Dementia describes a collection of symptoms that are caused by disorders affecting the brain. It isn't one specific disease.
Dementia affects thinking, behaviour and the ability to perform everyday tasks. Brain function is affected enough to interfere with a person's normal social or working life.
Dementia can happen to anyone and the risk of dementia increases with age. Most people with dementia are older, but not all older people develop dementia. It's not a normal part of ageing.
The early signs of dementia are very subtle and vague. Symptoms also vary depending on the type of dementia each person has.
Dementia is generally progressive, where symptoms begin slowly and gradually worsen over time.
It is important to remember that no two people experience dementia in the same way. People often lead active and fulfilling lives for many years after their diagnosis.
Some of the more common symptoms and signs include:
Read this guide to understanding memory loss and early signs of dementia.
There are many types of dementia. The varying forms of dementia impact the brain differently, which means the experience of dementia is highly individual but has similar themes across the same forms.
It's important to identify the form of dementia you or someone you care for may be experiencing, as that will help with setting goals for the future and understanding changing behaviours.
A resource outlining the different types of dementia and what they might mean for you.
Information about Alzheimer’s disease, the most common form of dementia.
Information about vascular dementia, which is widely considered the second most common cause of dementia.
Information about Lewy body dementia (LBD), a type of progressive dementia.
Essential resources for awareness, diagnosis and management of frontotemporal dementia.
Information about Huntington’s disease (HD), a genetic neurodegenerative disease and a type of dementia.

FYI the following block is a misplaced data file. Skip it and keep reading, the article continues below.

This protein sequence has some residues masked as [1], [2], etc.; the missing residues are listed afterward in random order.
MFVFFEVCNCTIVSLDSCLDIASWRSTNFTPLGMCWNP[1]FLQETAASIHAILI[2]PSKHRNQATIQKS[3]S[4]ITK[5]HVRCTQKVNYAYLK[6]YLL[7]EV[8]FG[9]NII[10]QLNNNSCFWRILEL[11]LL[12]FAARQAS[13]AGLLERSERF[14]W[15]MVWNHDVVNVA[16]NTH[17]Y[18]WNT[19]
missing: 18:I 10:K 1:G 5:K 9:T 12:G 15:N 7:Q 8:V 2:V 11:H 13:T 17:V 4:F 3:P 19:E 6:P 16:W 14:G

Information about Parkinson's disease, a progressive neurological condition characterised by movement and no-movement symptoms.
A website inspiring people with dementia to live a high quality life. The site encourages you to discover new hobbies and activities and continue participating in the activities you love.
There are many education training resources available to assist in learning about dementia. Browse the websites below to access online or face-to-face training.
Free online dementia courses, tailored training, workshops, and events.
This centre is at the forefront of translational research and support for people with dementia and their carers. You can access online free and paid courses.
A centre providing a range of nationally accredited courses and award-winning professional dementia education.
This website is full of colourful, interactive and age-appropriate content for children and teenagers who know someone with dementia. It provides education about dementia using videos, games and quizzes as well as sharing experiences of other young people in similar circumstances.
Learn about dementia
We acknowledge the Traditional Owners of country throughout Australia, their diversity, histories and knowledge and their continuing connections to land, waterways and culture. We pay our respect to all Australian Indigenous Peoples and their cultures, and to Elders of past, present and future generations.
We would like to express our gratitude to all the healthy ageing advocates, including people living with dementia, older people, families, carers and health professionals, who contributed to the development of this portal. Thank you for sharing your stories and transferring your knowledge to make this portal purposeful and meaningful to support people in the North Brisbane and Moreton Bay region.